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Plan B has to be a strong Plan A

So I wrote a full security plan for the event covering everything from A to Z that was supposed to be dispersed to all participants of this event.

As the expected participants arrive, I am noticing that our planned arrival point is only being used by a select few. As one participant arrives with their security detail I asked the AIC if they ever received the plan to which he replied, “What plan”.

Now I am quite certain that it was dispersed by the meeting planner. Yet somewhere between the send and receive (if ever opened) the 2 page report was lost or never read. Do you panic? Nope, not at all because this is why they hire us. I planned that the plan would not be adhered to. So my plan B is actually my plan A.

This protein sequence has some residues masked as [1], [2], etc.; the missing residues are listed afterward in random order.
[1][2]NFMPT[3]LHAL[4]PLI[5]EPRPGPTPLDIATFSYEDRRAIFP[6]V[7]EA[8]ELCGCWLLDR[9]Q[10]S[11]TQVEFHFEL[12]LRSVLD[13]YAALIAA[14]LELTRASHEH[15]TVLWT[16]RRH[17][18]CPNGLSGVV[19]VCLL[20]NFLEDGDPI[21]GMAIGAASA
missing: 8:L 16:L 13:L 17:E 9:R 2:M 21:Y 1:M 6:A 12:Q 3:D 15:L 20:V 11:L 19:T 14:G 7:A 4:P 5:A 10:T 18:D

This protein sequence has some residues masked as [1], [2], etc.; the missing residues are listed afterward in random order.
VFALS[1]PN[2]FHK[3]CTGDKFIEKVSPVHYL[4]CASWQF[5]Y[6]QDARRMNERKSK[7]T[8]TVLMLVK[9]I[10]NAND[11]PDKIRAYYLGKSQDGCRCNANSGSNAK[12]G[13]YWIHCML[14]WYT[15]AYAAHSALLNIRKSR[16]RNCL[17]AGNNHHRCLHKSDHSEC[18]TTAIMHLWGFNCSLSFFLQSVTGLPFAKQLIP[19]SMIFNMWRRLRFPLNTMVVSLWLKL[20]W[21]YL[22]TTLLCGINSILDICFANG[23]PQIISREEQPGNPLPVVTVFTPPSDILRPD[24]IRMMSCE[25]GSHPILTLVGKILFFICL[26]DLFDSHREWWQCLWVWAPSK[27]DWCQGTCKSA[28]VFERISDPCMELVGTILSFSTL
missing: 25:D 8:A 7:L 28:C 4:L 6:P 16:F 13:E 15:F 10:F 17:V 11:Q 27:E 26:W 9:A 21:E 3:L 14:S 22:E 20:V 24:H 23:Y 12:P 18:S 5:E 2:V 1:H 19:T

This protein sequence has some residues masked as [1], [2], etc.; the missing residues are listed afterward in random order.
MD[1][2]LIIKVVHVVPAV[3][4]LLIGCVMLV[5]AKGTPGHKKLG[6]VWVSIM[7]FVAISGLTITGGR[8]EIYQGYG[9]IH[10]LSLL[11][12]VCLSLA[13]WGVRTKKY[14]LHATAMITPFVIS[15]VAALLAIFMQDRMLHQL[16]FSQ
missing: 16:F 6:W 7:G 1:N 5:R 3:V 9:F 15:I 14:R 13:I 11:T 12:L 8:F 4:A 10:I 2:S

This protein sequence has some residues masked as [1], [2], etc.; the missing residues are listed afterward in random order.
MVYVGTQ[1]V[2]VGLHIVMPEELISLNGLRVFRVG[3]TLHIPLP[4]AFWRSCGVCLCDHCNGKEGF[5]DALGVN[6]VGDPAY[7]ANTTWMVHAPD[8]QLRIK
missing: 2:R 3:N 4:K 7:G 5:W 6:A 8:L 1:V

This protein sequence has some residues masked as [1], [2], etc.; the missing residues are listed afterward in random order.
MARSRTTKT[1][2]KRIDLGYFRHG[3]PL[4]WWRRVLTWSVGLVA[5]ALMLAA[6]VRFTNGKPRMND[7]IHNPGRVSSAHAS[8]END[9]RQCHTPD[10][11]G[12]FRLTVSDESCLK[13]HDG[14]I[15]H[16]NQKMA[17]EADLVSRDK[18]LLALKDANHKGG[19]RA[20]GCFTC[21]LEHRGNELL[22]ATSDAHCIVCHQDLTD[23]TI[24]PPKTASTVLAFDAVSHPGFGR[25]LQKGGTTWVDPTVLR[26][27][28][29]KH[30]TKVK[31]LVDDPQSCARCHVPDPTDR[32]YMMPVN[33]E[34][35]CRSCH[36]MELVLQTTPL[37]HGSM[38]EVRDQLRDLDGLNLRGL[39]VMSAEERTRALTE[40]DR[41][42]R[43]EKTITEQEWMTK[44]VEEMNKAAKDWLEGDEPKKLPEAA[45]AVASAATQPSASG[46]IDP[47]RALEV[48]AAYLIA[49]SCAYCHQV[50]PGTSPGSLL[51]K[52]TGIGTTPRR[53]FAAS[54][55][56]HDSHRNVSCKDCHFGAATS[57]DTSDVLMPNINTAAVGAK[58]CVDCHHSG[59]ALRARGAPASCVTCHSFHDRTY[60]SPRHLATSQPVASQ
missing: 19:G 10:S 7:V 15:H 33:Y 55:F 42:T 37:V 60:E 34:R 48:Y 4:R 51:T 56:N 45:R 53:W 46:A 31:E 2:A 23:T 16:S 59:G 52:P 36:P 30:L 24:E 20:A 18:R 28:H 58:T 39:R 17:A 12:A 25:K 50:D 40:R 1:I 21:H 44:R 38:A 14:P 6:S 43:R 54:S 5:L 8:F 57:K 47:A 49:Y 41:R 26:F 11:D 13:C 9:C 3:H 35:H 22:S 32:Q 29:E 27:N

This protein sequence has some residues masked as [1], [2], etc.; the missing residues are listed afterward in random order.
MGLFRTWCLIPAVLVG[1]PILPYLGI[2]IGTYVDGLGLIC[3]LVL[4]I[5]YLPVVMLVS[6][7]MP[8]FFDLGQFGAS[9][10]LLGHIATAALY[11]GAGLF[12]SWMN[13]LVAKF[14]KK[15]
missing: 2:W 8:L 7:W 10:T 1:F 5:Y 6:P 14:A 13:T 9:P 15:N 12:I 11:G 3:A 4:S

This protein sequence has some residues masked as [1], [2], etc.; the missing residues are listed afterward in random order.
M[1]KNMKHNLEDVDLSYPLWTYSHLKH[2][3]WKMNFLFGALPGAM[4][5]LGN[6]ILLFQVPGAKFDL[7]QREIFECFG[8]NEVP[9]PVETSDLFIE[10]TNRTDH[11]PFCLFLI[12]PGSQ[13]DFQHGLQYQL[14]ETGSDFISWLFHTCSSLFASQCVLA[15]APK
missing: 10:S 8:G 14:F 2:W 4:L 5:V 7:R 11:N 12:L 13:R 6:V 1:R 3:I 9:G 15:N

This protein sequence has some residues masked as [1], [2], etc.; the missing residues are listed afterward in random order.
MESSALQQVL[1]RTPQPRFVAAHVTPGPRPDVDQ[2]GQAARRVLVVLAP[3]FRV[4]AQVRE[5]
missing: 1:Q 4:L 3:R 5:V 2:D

When you deal with non security people who are in the loop you have to expect that much of what you’ve planned to do will be lost, misinterpreted or flat out ignored. The other issue is that there are many CEOs that don’t feel that any security plan is for them. ” That’s for the other guys not me.”

Ultimately I knew where we had to be, who was coming and what was expected of me. A contingency would only apply if any of that had changed. If the location changed then I needed a contingent. However, we are still at the same location and the fact that they aren’t following the plan doesn’t change a thing. Plan B is merely adjusting Plan A.

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